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Assessment in counseling chapter 16

Technological Applications and Future Trends
Chapter 16

Technological Applications

Technology and computers have had a major influence on how assessment services are delivered.
Several benefits to Internet assessment

i.e., revising Internet instruments can often be done less expensively than with paper-and-pencil versions

Buros Institute website: http://buros.unl.edu/

The Internet also makes it easier to find and use formal assessments

Two categories of online assessments (Barak, 2003):


Assessments conducted by professionals
Online tests published throughout the Internet

Technology and Terminology

“Technology” used to address both computer- and Internet-based assessment applications

Technology-assisted assessment – use of computers or other technologies that assist in
administration, scoring, or interpretation

Technology-adapted assessment –interactive process between the individual and the

Advantages of Using Technology
in Assessment

Computers are patient in gathering information and substantial amounts of data can be retrieved,

analyzed, and stored
Often a negligible time lag between the administration, scoring, and interpretation of the instrument
– saves professionals’ time
Can determine if an individual understands the instructions
Avoids preconceived notions/bias about clients

i.e., computers do not react to individual’s gender, race, age, or demeanor

Advantages of Using Technology
in Assessment

Minimize occurrence of scoring errors
Easier to recruit participants and expand the number of individuals in norming groups
Enables some individuals who might not normally have access to assessments to be able to take an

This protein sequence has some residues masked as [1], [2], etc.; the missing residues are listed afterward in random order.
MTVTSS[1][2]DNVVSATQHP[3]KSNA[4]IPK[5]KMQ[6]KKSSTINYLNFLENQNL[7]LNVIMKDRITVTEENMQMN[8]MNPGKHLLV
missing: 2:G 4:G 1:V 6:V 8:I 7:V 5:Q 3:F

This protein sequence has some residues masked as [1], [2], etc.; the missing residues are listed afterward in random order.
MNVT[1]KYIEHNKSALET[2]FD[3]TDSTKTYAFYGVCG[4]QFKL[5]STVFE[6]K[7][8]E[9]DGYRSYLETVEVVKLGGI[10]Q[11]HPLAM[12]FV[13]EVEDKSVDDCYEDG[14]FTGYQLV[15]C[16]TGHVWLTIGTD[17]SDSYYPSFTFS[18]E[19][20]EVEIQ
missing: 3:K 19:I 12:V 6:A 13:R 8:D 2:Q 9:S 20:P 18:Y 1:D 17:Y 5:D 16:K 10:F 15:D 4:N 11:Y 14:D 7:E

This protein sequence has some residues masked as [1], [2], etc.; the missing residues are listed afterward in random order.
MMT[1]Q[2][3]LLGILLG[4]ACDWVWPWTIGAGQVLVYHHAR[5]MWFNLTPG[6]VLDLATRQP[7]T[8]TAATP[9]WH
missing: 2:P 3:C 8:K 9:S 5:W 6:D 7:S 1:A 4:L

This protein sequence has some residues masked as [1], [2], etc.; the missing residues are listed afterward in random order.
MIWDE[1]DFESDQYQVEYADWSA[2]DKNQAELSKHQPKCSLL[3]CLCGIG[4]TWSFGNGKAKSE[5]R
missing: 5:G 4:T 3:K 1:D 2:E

Client information not easily accessible before may become easier to access with mobile devices
(e.g., smart phones, tablets)
Internet assessment also facilitates technological advances in assessment theory and practice, such
as item response theory (Naglieri et al., 2004).

Considerations and Caveats in Using Technology in Assessment

∗ Issues related to inputting information

Clients’ behaviors during the process are not observed by professionals
Effects of individual differences:

Comfort level
Amount of experience
Attitudes toward computers

Psychometric qualities of instrument

Self-disclosure and honesty

Considerations and Caveats in Using Technology in Assessment

∗ Issues related to outputting information

Instruments could be developed and marketed by entrepreneurs with little or no background in
counseling or psychological assessment

Currently no formal or informal oversight exists

“Garbage in – garbage out” concept

Although computer may accurately score instrument, if instrument is lacking in reliability/validity, accurate
scoring does not matter

Need to consider the makeup of the norming group

Considerations and Caveats in Using Technology in Assessment

∗ Issues related to outputting information

Computer-generated interpretive reports

evaluate quality
consider the Barnum effect
avoid false sense of security
be knowledgeable of instrument
do not use a general computer-generated report in isolation

Designed to supplement or compliment the counselor’s interpretation of the results, not replace them

Ethical Considerations

∗ Informed Consent
∗ Confidentiality
∗ Protecting the Public

Future Trends and Directions

∗ Increased use of technology
∗ Alternative methods for multicultural assessment
∗ Assessment of older clients
∗ More concise measures
∗ Increasing demands for accountability
∗ Sophisticated testing in education
∗ Expansion of authentic/performance assessment
∗ Positive psychology
∗ Rise of new ethical and legal issues

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